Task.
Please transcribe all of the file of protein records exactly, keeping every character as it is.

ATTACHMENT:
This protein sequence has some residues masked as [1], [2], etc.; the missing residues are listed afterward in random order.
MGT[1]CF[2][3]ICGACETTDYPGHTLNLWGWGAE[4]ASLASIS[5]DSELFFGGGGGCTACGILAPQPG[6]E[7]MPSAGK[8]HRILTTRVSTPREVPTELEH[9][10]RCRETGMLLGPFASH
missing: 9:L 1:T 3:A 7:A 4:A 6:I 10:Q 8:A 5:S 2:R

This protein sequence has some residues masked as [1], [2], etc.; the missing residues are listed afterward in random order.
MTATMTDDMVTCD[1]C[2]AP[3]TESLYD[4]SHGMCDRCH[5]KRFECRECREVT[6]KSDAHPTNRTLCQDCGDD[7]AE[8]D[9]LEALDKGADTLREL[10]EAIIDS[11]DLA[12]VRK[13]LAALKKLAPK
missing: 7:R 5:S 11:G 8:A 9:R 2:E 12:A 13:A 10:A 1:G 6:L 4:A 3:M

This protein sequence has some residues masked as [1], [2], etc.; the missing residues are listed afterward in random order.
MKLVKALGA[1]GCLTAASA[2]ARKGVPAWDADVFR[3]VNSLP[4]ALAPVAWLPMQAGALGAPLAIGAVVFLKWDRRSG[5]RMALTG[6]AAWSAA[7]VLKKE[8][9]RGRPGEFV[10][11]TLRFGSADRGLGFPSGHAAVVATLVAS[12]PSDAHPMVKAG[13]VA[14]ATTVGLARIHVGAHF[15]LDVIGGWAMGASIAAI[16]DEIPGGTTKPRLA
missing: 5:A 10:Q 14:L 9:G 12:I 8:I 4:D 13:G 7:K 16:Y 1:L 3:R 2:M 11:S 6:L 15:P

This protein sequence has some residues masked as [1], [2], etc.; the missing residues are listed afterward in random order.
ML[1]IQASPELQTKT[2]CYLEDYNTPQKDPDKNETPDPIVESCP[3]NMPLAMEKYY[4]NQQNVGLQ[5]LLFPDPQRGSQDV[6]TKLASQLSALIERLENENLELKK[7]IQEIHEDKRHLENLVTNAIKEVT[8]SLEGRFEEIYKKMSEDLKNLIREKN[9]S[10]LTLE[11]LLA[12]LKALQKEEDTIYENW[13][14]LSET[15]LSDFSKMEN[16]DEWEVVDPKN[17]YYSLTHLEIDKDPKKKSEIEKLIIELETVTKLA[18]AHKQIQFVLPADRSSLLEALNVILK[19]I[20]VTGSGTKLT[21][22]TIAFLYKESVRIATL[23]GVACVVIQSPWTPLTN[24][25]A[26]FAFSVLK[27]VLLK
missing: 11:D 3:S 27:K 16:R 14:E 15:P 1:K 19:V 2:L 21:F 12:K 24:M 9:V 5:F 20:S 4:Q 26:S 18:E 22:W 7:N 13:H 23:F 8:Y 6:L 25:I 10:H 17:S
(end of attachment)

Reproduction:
This protein sequence has some residues masked as [1], [2], etc.; the missing residues are listed afterward in random order.
MGT[1]CF[2][3]ICGACETTDYPGHTLNLWGWGAE[4]ASLASIS[5]DSELFFGGGGGCTACGILAPQPG[6]E[7]MPSAGK[8]HRILTTRVSTPREVPTELEH[9][10]RCRETGMLLGPFASH
missing: 9:L 1:T 3:A 7:A 4:A 6:I 10:Q 8:A 5:S 2:R

This protein sequence has some residues masked as [1], [2], etc.; the missing residues are listed afterward in random order.
MTATMTDDMVTCD[1]C[2]AP[3]TESLYD[4]SHGMCDRCH[5]KRFECRECREVT[6]KSDAHPTNRTLCQDCGDD[7]AE[8]D[9]LEALDKGADTLREL[10]EAIIDS[11]DLA[12]VRK[13]LAALKKLAPK
missing: 7:R 5:S 11:G 8:A 9:R 2:E 12:A 13:A 10:A 1:G 6:L 4:A 3:M

This protein sequence has some residues masked as [1], [2], etc.; the missing residues are listed afterward in random order.
MKLVKALGA[1]GCLTAASA[2]ARKGVPAWDADVFR[3]VNSLP[4]ALAPVAWLPMQAGALGAPLAIGAVVFLKWDRRSG[5]RMALTG[6]AAWSAA[7]VLKKE[8][9]RGRPGEFV[10][11]TLRFGSADRGLGFPSGHAAVVATLVAS[12]PSDAHPMVKAG[13]VA[14]ATTVGLARIHVGAHF[15]LDVIGGWAMGASIAAI[16]DEIPGGTTKPRLA
missing: 5:A 10:Q 14:L 9:G 12:I 8:I 4:D 13:G 7:K 16:Y 1:L 3:R 2:M 11:S 6:L 15:P

This protein sequence has some residues masked as [1], [2], etc.; the missing residues are listed afterward in random order.
ML[1]IQASPELQTKT[2]CYLEDYNTPQKDPDKNETPDPIVESCP[3]NMPLAMEKYY[4]NQQNVGLQ[5]LLFPDPQRGSQDV[6]TKLASQLSALIERLENENLELKK[7]IQEIHEDKRHLENLVTNAIKEVT[8]SLEGRFEEIYKKMSEDLKNLIREKN[9]S[10]LTLE[11]LLA[12]LKALQKEEDTIYENW[13][14]LSET[15]LSDFSKMEN[16]DEWEVVDPKN[17]YYSLTHLEIDKDPKKKSEIEKLIIELETVTKLA[18]AHKQIQFVLPADRSSLLEALNVILK[19]I[20]VTGSGTKLT[21][22]TIAFLYKESVRIATL[23]GVACVVIQSPWTPLTN[24][25]A[26]FAFSVLK[27]VLLK
missing: 11:D 3:S 27:K 16:R 14:E 15:P 1:K 19:V 2:L 21:F 12:K 24:M 9:V 5:F 20:S 4:Q 26:S 18:E 22:W 7:N 13:H 23:F 8:Y 6:L 25:I 10:H 17:S